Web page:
Friday, April 29, 2005

Back off, Barney!

A pet peeve of mine is when children's characters, like Barney and Elmo, look into the camera and tell my kids that they love them. "I love you!" Something in me makes me want to jump through the TV and grab that overstuffed throat with my bare hands and say, "I don't think so, punk." The reality is that they don't love my children, so why misuse the sentiment from the tender age of 2? You, Barney, do not get up in the night when there is puke to be cleaned and a boy to be comforted. You, Elmo, do not lay awake at night agonizing over the latest discipline issue. (You may think I've had a reality break, but it is something that I want to blog.)

I think this lazy use of "love" also can set a kid up for inappropriate situations in the future. I love my dear friends' children, but rarely verbalize it. When I do, I make sure it's in the presence of the parents. Unfortunately, this day and age has twisted and poisoned love, as seen by early sexualization of adolescents and increasing numbers of adult perp crimes. What are the chances of me teaching my son and daughter about the healthy, safe characteristics of parental/familial love when I have imaginary characters spewing it at the end of their 30-minute segments?

(This is one of the reasons I loved Mr. Rogers. He understood the turn of the times and maintained an appropriate distance with children while being warm and kind.)

My mommy spider-sense tingles when I hear someone on the TV trying to engage my children with the language of love. Someday it may be someone online, or a member of the opposite sex who flings the word in their direction as a lure. I want the boundaries I am steaking out now to instill the true values and characteristics of love so they will be wise and safe as they grow.

Wednesday, April 27, 2005

Family (Flu) Day

We had a wonderful weekend with our friends, the Musielaks from Buffalo. I cannot put into words how perfect the timing was. It dawned on me that, though I really like my new life here in Illinois, most of the time I still feel like a visitor. Strange.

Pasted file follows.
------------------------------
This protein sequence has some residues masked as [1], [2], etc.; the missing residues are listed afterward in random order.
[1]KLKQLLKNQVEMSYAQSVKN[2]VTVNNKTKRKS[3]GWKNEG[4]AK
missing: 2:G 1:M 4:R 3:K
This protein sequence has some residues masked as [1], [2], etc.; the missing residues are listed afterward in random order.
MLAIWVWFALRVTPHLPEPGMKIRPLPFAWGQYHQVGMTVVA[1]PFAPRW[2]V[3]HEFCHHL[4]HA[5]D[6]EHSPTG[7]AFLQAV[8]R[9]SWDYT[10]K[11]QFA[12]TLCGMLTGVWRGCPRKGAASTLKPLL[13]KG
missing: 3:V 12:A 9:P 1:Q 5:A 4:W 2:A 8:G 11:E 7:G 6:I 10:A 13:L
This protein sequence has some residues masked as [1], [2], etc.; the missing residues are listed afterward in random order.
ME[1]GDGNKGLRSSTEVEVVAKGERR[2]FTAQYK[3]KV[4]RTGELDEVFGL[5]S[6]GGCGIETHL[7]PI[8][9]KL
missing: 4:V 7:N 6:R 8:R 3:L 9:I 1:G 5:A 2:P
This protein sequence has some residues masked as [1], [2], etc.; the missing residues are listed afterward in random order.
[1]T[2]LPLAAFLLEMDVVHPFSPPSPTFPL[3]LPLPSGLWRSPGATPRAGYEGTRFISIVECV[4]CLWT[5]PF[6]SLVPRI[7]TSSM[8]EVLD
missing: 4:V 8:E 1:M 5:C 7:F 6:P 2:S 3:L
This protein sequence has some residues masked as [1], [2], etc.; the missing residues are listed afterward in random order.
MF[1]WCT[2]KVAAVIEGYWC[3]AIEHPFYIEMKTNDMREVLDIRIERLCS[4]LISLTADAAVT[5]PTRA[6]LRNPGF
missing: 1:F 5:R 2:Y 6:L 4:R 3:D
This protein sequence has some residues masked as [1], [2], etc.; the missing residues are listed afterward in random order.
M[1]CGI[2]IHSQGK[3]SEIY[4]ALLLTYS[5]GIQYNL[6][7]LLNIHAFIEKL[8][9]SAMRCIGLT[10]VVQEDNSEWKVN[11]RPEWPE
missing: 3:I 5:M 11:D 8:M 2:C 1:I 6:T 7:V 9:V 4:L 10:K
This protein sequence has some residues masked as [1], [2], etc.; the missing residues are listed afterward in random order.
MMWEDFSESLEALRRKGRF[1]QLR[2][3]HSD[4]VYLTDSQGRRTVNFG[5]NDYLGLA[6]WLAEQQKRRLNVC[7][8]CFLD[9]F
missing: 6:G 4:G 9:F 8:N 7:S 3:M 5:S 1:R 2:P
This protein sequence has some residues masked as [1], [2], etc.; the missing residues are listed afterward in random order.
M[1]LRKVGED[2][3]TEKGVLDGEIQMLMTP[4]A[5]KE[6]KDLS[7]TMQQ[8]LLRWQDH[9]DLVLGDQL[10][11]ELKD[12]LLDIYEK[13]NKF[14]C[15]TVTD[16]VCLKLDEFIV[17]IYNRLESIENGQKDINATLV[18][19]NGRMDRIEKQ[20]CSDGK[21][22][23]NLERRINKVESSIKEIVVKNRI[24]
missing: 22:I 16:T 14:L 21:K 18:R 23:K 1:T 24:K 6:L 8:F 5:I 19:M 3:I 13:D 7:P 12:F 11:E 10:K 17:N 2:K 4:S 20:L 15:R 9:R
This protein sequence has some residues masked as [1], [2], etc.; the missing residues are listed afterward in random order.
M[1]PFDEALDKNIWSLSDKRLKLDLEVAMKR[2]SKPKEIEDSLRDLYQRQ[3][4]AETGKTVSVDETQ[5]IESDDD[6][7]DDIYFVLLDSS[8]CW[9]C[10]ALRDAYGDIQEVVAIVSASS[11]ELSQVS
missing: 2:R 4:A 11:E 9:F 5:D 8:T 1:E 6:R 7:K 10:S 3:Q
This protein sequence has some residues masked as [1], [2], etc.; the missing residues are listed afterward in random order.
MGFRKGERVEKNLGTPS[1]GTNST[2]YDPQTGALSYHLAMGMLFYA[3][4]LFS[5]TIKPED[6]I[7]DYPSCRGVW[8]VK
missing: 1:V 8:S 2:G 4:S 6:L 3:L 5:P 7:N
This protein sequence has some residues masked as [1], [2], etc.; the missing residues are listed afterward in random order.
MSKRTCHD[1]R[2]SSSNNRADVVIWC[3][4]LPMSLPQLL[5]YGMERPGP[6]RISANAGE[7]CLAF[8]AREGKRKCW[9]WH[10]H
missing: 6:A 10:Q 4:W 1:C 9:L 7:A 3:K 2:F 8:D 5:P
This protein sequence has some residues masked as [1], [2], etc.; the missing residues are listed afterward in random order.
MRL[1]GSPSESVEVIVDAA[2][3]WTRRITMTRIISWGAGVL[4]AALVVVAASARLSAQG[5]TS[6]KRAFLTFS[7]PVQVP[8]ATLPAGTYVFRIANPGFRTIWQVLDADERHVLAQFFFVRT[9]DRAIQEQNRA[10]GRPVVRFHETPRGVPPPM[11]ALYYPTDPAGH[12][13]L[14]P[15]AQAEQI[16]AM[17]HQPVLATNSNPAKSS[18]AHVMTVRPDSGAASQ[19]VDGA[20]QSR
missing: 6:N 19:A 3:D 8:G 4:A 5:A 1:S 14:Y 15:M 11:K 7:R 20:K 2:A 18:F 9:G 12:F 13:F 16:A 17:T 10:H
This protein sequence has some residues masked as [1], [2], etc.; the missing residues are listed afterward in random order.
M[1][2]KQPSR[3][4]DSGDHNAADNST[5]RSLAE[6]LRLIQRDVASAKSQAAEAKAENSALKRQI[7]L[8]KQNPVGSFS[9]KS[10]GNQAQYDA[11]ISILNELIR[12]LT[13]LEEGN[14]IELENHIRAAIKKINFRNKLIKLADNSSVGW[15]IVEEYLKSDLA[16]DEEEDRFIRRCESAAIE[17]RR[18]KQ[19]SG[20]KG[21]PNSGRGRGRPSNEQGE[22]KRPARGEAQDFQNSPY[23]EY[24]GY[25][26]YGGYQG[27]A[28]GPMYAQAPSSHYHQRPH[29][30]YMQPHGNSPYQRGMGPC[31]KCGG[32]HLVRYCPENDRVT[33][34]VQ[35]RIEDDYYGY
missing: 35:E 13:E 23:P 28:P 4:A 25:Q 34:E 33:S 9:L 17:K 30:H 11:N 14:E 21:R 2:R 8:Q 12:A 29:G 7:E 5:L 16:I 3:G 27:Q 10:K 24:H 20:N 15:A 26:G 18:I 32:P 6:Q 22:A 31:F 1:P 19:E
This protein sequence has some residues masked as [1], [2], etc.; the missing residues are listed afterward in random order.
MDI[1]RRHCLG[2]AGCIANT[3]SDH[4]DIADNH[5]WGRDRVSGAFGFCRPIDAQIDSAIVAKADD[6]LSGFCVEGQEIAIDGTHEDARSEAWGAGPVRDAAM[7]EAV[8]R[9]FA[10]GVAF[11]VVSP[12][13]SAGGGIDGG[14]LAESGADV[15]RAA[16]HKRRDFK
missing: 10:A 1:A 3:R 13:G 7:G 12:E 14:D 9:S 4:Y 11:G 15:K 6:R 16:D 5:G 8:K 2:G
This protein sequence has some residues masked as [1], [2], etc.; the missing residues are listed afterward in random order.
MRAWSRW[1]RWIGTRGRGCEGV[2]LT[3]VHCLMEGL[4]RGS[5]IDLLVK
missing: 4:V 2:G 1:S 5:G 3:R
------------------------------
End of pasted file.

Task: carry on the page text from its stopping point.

We had a special day planned for Sunday afternoon with just the four adults. Dee Norlin, who is amazing with four under four, came over and watched the kids so we could go play. I'm so thankful for the great afternoon and evening we spent together. When we got home, all of the kids were sleeping, and Dee still looked cheerful and energetic. I don't think I've ever met anyone who is truly energized by children the way that she is. What a blessing. To her tribute, she had four babies under five, the last two being 11 months apart. (I'm kneeling and bowing right now. LOL)

Sunday at 11p Izak started with an unusual cry... oh, that's right, the flu cry. I didn't reconginize it. Monday morning Libby joined in. I was just worried about getting the Musielaks out before they got it. As of Tuesday, they're still all standing. At noon on Monday Matt went down the hardest and slept from noon until 6 a.m. the next day. So family day was composed of the BRAT diet, stinky carpets, and frequent diaper emergencies. I think I have washed every piece of fabric in the house, some twice.

When I'm pregnant, and spending much of the work week alone with the two little ones, I tend to take Matt's sicknesses personally. I don't mean to get angry with him, but darn it, I do. I can laugh at it a little today. I pull the weight all week and I expect some help for ONE day. I look forward to a real nap on Mondays, adult conversation and companionship. When he disappeared upstairs I knew it was bad. The #1 rule is, If you're sick then go to bed and get out of my way. (Did I mention I have mercy gifts? :) ) When he stumbled downstairs Tuesday, he looked pasty and beat. He said, "You know, I don't get sick just to piss you off." I had to laugh. I know, but it brings out the height of frustration in me. But in my defense, I did check on him several times while he was sick and sleeping in the guest room (The #2 sick rule is, Don't sleep in the most comfortable bed. You might contaminate it, and the caregiver of the home needs to be well-rested to care for everyone else.).

It's already Wednesday. The week's half gone. Heck, before I know it it'll be family day... again.

Thursday, April 21, 2005

God Bless Benedict